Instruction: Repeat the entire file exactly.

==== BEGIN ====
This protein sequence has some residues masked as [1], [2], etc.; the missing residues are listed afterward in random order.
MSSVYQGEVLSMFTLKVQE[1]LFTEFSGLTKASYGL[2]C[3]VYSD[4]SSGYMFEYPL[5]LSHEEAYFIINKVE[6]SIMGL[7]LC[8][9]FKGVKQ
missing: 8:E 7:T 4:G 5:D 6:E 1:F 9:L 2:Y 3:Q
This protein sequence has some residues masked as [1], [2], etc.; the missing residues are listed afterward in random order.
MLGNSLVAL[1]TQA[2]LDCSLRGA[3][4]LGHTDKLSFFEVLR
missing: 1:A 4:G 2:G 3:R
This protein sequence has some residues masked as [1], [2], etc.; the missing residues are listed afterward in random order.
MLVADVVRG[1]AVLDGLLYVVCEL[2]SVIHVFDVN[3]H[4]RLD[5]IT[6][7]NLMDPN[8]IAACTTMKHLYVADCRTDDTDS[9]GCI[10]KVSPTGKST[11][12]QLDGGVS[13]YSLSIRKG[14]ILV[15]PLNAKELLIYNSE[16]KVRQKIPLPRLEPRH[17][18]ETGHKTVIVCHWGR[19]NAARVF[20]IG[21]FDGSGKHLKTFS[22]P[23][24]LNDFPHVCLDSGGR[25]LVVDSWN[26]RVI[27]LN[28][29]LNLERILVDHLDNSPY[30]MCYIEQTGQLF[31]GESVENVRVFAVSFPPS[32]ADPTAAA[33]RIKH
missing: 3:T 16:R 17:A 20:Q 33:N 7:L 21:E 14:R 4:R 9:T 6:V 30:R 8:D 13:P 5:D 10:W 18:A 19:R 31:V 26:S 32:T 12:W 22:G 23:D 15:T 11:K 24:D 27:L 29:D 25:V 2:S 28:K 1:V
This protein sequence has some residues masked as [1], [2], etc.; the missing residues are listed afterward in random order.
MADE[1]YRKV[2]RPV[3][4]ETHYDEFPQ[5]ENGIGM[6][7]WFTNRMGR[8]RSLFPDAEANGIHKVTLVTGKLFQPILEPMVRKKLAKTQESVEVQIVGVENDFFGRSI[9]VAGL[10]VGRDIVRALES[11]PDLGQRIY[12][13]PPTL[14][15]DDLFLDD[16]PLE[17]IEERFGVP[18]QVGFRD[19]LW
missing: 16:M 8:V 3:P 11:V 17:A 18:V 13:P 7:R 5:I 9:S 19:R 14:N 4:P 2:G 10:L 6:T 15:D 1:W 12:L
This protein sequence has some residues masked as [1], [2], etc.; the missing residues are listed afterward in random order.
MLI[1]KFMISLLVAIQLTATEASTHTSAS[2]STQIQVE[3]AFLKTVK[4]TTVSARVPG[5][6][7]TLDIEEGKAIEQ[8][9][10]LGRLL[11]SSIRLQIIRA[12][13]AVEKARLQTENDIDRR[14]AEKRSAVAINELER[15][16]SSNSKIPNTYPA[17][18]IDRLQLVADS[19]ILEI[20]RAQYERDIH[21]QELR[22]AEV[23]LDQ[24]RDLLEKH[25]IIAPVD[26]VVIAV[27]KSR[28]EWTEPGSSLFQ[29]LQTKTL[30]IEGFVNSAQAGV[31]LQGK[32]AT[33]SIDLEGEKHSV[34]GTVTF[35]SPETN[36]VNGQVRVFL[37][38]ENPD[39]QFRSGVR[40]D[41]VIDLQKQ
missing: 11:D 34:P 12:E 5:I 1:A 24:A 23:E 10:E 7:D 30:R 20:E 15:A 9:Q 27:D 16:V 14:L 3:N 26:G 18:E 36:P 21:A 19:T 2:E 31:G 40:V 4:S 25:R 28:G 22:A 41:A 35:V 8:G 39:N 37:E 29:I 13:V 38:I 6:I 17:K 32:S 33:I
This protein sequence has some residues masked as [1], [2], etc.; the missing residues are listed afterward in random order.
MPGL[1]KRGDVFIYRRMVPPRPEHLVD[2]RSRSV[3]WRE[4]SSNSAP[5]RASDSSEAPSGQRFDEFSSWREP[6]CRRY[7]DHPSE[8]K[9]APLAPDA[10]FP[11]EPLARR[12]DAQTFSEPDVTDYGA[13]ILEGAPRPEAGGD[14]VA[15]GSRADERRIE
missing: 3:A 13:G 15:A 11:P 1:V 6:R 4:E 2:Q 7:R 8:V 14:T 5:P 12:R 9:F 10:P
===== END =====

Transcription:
This protein sequence has some residues masked as [1], [2], etc.; the missing residues are listed afterward in random order.
MSSVYQGEVLSMFTLKVQE[1]LFTEFSGLTKASYGL[2]C[3]VYSD[4]SSGYMFEYPL[5]LSHEEAYFIINKVE[6]SIMGL[7]LC[8][9]FKGVKQ
missing: 8:E 7:T 4:G 5:D 6:E 1:F 9:L 2:Y 3:Q
This protein sequence has some residues masked as [1], [2], etc.; the missing residues are listed afterward in random order.
MLGNSLVAL[1]TQA[2]LDCSLRGA[3][4]LGHTDKLSFFEVLR
missing: 1:A 4:G 2:G 3:R
This protein sequence has some residues masked as [1], [2], etc.; the missing residues are listed afterward in random order.
MLVADVVRG[1]AVLDGLLYVVCEL[2]SVIHVFDVN[3]H[4]RLD[5]IT[6][7]NLMDPN[8]IAACTTMKHLYVADCRTDDTDS[9]GCI[10]KVSPTGKST[11][12]QLDGGVS[13]YSLSIRKG[14]ILV[15]PLNAKELLIYNSE[16]KVRQKIPLPRLEPRH[17][18]ETGHKTVIVCHWGR[19]NAARVF[20]IG[21]FDGSGKHLKTFS[22]P[23][24]LNDFPHVCLDSGGR[25]LVVDSWN[26]RVI[27]LN[28][29]LNLERILVDHLDNSPY[30]MCYIEQTGQLF[31]GESVENVRVFAVSFPPS[32]ADPTAAA[33]RIKH
missing: 3:T 16:R 17:A 20:Q 33:N 7:L 21:E 14:R 4:R 9:T 6:V 30:R 8:D 13:P 5:D 10:W 18:A 19:R 31:V 26:S 32:T 12:W 22:G 23:D 15:T 11:K 24:D 27:L 29:D 25:V 2:S 28:K 1:V
This protein sequence has some residues masked as [1], [2], etc.; the missing residues are listed afterward in random order.
MADE[1]YRKV[2]RPV[3][4]ETHYDEFPQ[5]ENGIGM[6][7]WFTNRMGR[8]RSLFPDAEANGIHKVTLVTGKLFQPILEPMVRKKLAKTQESVEVQIVGVENDFFGRSI[9]VAGL[10]VGRDIVRALES[11]PDLGQRIY[12][13]PPTL[14][15]DDLFLDD[16]PLE[17]IEERFGVP[18]QVGFRD[19]LW
missing: 16:M 8:V 3:P 11:V 17:A 18:V 13:P 7:R 5:I 9:S 19:R 14:N 4:P 2:G 10:L 6:T 15:D 1:W 12:L
This protein sequence has some residues masked as [1], [2], etc.; the missing residues are listed afterward in random order.
MLI[1]KFMISLLVAIQLTATEASTHTSAS[2]STQIQVE[3]AFLKTVK[4]TTVSARVPG[5][6][7]TLDIEEGKAIEQ[8][9][10]LGRLL[11]SSIRLQIIRA[12][13]AVEKARLQTENDIDRR[14]AEKRSAVAINELER[15][16]SSNSKIPNTYPA[17][18]IDRLQLVADS[19]ILEI[20]RAQYERDIH[21]QELR[22]AEV[23]LDQ[24]RDLLEKH[25]IIAPVD[26]VVIAV[27]KSR[28]EWTEPGSSLFQ[29]LQTKTL[30]IEGFVNSAQAGV[31]LQGK[32]AT[33]SIDLEGEKHSV[34]GTVTF[35]SPETN[36]VNGQVRVFL[37][38]ENPD[39]QFRSGVR[40]D[41]VIDLQKQ
missing: 11:D 34:P 12:E 5:I 1:A 24:A 23:E 10:E 7:D 30:R 20:E 15:A 9:Q 27:D 16:V 14:L 3:N 26:G 18:E 36:P 21:A 19:T 2:E 31:G 40:V 4:S 25:R 28:G 22:A 41:A 35:V 8:G 39:N 37:E 29:I 13:V 38:I 6:I 17:K 32:S 33:I
This protein sequence has some residues masked as [1], [2], etc.; the missing residues are listed afterward in random order.
MPGL[1]KRGDVFIYRRMVPPRPEHLVD[2]RSRSV[3]WRE[4]SSNSAP[5]RASDSSEAPSGQRFDEFSSWREP[6]CRRY[7]DHPSE[8]K[9]APLAPDA[10]FP[11]EPLARR[12]DAQTFSEPDVTDYGA[13]ILEGAPRPEAGGD[14]VA[15]GSRADERRIE
missing: 3:A 13:G 15:A 11:P 1:V 6:R 4:E 2:Q 7:R 8:V 14:T 5:P 12:R 9:F 10:P